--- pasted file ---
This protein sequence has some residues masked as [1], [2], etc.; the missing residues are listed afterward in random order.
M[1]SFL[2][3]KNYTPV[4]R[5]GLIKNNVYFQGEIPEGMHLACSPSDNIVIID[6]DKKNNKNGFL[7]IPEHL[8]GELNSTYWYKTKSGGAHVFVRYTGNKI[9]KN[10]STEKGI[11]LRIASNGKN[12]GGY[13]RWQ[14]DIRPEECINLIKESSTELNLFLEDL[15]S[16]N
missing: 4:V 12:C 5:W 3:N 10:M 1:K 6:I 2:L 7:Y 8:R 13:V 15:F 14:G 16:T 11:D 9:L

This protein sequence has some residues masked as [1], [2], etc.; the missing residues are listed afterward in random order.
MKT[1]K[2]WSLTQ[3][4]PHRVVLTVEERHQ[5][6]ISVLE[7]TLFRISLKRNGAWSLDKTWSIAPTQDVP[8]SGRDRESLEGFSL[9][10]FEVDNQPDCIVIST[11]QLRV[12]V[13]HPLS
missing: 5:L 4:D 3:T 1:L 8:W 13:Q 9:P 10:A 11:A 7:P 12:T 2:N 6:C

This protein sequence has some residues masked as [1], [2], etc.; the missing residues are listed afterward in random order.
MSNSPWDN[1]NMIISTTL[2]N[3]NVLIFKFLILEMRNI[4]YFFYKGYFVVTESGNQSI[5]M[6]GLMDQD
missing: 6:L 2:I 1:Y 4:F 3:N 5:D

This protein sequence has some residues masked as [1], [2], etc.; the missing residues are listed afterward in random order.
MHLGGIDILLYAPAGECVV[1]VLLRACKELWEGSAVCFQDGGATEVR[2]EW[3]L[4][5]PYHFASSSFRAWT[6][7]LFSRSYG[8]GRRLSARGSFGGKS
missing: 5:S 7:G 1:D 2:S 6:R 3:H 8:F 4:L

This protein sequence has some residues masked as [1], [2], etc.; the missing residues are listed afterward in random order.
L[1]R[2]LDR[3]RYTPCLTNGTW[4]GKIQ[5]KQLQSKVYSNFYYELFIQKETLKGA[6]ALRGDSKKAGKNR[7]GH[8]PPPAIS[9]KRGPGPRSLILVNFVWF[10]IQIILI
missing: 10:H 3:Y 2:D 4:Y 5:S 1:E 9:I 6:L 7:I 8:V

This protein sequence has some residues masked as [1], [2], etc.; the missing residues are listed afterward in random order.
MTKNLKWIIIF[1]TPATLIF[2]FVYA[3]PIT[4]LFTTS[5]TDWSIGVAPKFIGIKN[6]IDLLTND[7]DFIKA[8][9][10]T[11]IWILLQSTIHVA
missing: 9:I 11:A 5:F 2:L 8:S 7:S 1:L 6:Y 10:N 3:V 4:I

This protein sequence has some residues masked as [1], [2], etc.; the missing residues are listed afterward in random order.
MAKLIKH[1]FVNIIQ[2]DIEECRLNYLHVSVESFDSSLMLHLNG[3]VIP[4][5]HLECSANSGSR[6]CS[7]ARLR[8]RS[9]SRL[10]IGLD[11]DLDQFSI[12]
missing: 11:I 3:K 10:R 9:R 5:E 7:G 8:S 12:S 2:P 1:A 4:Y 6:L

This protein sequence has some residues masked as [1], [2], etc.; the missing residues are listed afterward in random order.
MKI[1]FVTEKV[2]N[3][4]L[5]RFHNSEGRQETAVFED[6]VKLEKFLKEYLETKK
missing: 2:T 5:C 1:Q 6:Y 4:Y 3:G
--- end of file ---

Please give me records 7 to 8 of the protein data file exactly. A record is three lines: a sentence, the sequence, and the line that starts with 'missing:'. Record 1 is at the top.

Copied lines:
This protein sequence has some residues masked as [1], [2], etc.; the missing residues are listed afterward in random order.
MAKLIKH[1]FVNIIQ[2]DIEECRLNYLHVSVESFDSSLMLHLNG[3]VIP[4][5]HLECSANSGSR[6]CS[7]ARLR[8]RS[9]SRL[10]IGLD[11]DLDQFSI[12]
missing: 11:I 3:K 10:R 9:R 5:E 7:G 8:S 12:S 2:P 1:A 4:Y 6:L

This protein sequence has some residues masked as [1], [2], etc.; the missing residues are listed afterward in random order.
MKI[1]FVTEKV[2]N[3][4]L[5]RFHNSEGRQETAVFED[6]VKLEKFLKEYLETKK
missing: 2:T 5:C 1:Q 6:Y 4:Y 3:G